The Trump administration’s new National Economic Council director, Lawrence Kudlow, has a lifelong monomaniacal obsession with reducing taxes for the rich. Unfortunately for Kudlow and his boss, Republicans have already used up their one-per-session budget reconciliation bill, which would allow them to pass a tax cut bill with a majority vote in the Senate, unlike the normal 60-vote requirement. And since Democrats aren’t about to support another tax cut for the rich — zero supported the last one — they’re stuck for this term.
Or are they? The Wall Street Journal’s Richard Rubin reports that Kudlow is interested in applying an inflation index to the capital gains tax. “Some believe Potus could do it as exec order,” he told Rubin via email.
The policy Kudlow is describing would reduce the amount of taxable income paid by people who receive income from capital gains (mostly, by selling stock). As it stands, right now, if you bought $1,000 worth of stock, and sold it ten years later for $1,500, you would pay tax on the $500 you gained.
The tax code already confers a lot of benefits upon capital gains income. First of all, people who earn money from capital gains don’t pay ordinary income tax rates, as they did in the aftermath of the 1986 Tax Reform Act. They pay a tax rate that’s about half the level of taxes on ordinary income. Second, they get the additional benefit of deferring all taxes until the sale goes through. Their stock portfolio can appreciate for years or decades without any tax, unlike wage income, on which taxes are paid annually. And third, gains in stock that is passed on to heirs go completely untaxed, a massive break.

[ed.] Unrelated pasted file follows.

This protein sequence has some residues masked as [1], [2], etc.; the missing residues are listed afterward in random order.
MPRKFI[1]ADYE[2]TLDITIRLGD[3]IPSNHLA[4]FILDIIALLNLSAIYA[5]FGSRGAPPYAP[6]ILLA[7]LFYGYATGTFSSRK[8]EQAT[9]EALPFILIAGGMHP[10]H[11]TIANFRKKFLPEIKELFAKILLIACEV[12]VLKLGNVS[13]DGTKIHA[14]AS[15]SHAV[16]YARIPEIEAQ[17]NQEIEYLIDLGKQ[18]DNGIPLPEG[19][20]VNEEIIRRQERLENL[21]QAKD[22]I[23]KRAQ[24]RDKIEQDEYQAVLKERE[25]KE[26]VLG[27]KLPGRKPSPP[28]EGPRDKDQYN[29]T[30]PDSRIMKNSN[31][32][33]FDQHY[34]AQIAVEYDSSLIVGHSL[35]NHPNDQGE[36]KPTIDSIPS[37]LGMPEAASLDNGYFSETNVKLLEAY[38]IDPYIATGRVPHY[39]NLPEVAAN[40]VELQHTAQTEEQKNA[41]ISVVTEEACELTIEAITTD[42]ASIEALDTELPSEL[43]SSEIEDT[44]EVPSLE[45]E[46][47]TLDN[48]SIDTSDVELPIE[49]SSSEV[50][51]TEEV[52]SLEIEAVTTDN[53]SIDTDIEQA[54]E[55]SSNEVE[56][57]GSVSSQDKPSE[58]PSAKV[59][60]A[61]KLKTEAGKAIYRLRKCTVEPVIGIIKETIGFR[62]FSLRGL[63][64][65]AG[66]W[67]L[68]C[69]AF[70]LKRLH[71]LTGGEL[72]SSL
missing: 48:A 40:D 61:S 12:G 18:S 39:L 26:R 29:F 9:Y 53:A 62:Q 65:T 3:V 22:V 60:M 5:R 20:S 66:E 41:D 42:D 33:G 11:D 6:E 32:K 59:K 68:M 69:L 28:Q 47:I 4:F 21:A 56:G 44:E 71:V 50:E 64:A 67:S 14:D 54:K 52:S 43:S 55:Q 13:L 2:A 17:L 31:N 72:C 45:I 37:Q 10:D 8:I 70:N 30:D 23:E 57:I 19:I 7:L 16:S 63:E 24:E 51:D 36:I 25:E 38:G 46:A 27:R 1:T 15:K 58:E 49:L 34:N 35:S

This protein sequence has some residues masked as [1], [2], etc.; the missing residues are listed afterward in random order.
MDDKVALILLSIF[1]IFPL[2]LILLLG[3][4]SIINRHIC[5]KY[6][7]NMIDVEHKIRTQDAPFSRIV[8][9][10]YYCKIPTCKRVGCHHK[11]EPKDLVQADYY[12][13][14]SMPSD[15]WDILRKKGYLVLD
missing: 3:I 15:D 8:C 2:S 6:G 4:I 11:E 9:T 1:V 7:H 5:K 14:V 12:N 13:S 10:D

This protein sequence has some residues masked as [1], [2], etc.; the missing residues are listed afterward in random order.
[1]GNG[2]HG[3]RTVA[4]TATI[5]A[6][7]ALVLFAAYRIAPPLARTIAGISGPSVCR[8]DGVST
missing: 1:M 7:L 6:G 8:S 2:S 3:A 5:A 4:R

Conservatives have long wanted to give capital gains an additional break, by subtracting inflation from the taxable gain. So, to go back to that $500 stock gain, if inflation ran a total of 10 percent over that decade, then the IRS would knock $100 off the value of the sale, and you’d only be taxed for a $400 capital gain.
Republicans have been proposing this change for a long time but have never enacted it, in part because Democrats have opposed it as a complicated change that would give rich people a windfall for no serious economic benefit. The Congressional Budget Office published a paper analyzing it back in 1990. Kudlow is proposing that Trump would just go ahead and order the IRS to implement this change on its own, via executive order.
If Trump does this, would it stand up in court to a legal challenge? Probably not, since Congress obviously did not intend to make this change when it wrote capital gains tax laws —but you never know what judge you might get.
Of course, Republicans might oppose such a move because of their long-standing principled belief, expressed repeatedly during the Obama administration, that the president should not bypass Congress to enact unilateral— ha ha ha, obviously they don’t actually care about that stuff anymore.